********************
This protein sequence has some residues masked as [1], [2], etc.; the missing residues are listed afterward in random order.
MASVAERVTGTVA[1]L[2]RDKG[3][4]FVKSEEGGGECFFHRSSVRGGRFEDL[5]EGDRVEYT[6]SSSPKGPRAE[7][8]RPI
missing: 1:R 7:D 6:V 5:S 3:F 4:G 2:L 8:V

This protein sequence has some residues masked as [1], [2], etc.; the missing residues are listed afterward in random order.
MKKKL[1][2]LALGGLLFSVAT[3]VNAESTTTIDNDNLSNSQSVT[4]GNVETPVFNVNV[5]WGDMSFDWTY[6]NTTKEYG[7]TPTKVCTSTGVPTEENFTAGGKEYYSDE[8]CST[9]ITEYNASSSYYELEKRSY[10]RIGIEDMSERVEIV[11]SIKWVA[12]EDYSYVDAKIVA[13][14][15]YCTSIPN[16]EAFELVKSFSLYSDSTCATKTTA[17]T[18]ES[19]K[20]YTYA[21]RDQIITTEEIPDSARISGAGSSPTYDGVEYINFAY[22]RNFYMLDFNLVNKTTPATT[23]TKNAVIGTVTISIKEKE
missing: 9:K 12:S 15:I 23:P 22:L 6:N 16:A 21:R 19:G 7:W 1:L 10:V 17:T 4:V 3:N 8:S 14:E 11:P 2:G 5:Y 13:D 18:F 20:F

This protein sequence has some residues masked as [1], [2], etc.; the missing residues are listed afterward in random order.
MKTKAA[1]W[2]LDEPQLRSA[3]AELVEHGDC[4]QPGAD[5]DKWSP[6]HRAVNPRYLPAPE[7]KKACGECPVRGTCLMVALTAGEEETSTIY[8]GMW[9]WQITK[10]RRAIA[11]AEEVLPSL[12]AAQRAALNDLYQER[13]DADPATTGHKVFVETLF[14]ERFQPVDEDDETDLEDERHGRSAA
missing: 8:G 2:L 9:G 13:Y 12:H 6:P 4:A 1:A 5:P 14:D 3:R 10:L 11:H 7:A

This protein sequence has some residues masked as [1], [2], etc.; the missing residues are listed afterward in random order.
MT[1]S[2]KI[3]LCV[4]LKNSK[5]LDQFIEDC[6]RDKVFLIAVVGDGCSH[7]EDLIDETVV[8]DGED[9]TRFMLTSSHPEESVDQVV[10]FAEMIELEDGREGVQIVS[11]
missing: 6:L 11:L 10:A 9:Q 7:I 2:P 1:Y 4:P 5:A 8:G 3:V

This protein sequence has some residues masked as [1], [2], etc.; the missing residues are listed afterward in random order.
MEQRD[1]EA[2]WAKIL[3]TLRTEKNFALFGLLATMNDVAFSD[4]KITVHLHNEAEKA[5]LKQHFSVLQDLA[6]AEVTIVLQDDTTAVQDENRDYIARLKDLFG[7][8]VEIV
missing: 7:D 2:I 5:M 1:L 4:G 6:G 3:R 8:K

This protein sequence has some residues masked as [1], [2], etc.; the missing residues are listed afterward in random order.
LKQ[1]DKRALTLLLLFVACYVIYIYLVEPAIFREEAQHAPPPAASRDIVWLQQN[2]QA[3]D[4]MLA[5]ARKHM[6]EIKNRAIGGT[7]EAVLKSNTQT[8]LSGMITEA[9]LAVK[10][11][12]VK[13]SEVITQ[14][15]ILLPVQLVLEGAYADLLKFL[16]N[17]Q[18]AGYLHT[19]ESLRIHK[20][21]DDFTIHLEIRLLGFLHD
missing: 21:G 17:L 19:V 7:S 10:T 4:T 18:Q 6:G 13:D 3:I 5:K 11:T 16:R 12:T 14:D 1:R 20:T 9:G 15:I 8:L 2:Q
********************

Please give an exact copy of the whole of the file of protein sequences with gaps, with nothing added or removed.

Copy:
This protein sequence has some residues masked as [1], [2], etc.; the missing residues are listed afterward in random order.
MASVAERVTGTVA[1]L[2]RDKG[3][4]FVKSEEGGGECFFHRSSVRGGRFEDL[5]EGDRVEYT[6]SSSPKGPRAE[7][8]RPI
missing: 1:R 7:D 6:V 5:S 3:F 4:G 2:L 8:V

This protein sequence has some residues masked as [1], [2], etc.; the missing residues are listed afterward in random order.
MKKKL[1][2]LALGGLLFSVAT[3]VNAESTTTIDNDNLSNSQSVT[4]GNVETPVFNVNV[5]WGDMSFDWTY[6]NTTKEYG[7]TPTKVCTSTGVPTEENFTAGGKEYYSDE[8]CST[9]ITEYNASSSYYELEKRSY[10]RIGIEDMSERVEIV[11]SIKWVA[12]EDYSYVDAKIVA[13][14][15]YCTSIPN[16]EAFELVKSFSLYSDSTCATKTTA[17]T[18]ES[19]K[20]YTYA[21]RDQIITTEEIPDSARISGAGSSPTYDGVEYINFAY[22]RNFYMLDFNLVNKTTPATT[23]TKNAVIGTVTISIKEKE
missing: 9:K 12:S 15:I 23:P 22:L 6:N 16:A 21:R 19:G 7:W 1:L 10:V 17:T 4:V 3:N 8:S 14:E 11:P 2:G 5:Y 13:D 18:F 20:F

This protein sequence has some residues masked as [1], [2], etc.; the missing residues are listed afterward in random order.
MKTKAA[1]W[2]LDEPQLRSA[3]AELVEHGDC[4]QPGAD[5]DKWSP[6]HRAVNPRYLPAPE[7]KKACGECPVRGTCLMVALTAGEEETSTIY[8]GMW[9]WQITK[10]RRAIA[11]AEEVLPSL[12]AAQRAALNDLYQER[13]DADPATTGHKVFVETLF[14]ERFQPVDEDDETDLEDERHGRSAA
missing: 8:G 2:L 9:G 13:Y 12:H 6:P 4:A 1:A 5:P 14:D 3:R 10:L 11:H 7:A

This protein sequence has some residues masked as [1], [2], etc.; the missing residues are listed afterward in random order.
MT[1]S[2]KI[3]LCV[4]LKNSK[5]LDQFIEDC[6]RDKVFLIAVVGDGCSH[7]EDLIDETVV[8]DGED[9]TRFMLTSSHPEESVDQVV[10]FAEMIELEDGREGVQIVS[11]
missing: 6:L 11:L 10:A 9:Q 7:I 2:P 1:Y 4:P 5:A 8:G 3:V

This protein sequence has some residues masked as [1], [2], etc.; the missing residues are listed afterward in random order.
MEQRD[1]EA[2]WAKIL[3]TLRTEKNFALFGLLATMNDVAFSD[4]KITVHLHNEAEKA[5]LKQHFSVLQDLA[6]AEVTIVLQDDTTAVQDENRDYIARLKDLFG[7][8]VEIV
missing: 7:D 2:I 5:M 1:L 4:G 6:G 3:R 8:K

This protein sequence has some residues masked as [1], [2], etc.; the missing residues are listed afterward in random order.
LKQ[1]DKRALTLLLLFVACYVIYIYLVEPAIFREEAQHAPPPAASRDIVWLQQN[2]QA[3]D[4]MLA[5]ARKHM[6]EIKNRAIGGT[7]EAVLKSNTQT[8]LSGMITEA[9]LAVK[10][11][12]VK[13]SEVITQ[14][15]ILLPVQLVLEGAYADLLKFL[16]N[17]Q[18]AGYLHT[19]ESLRIHK[20][21]DDFTIHLEIRLLGFLHD
missing: 21:G 17:L 19:V 7:S 10:T 4:T 18:Q 6:G 13:D 3:I 5:K 11:T 16:R 12:T 14:D 1:R 20:T 9:G 15:I 8:L 2:Q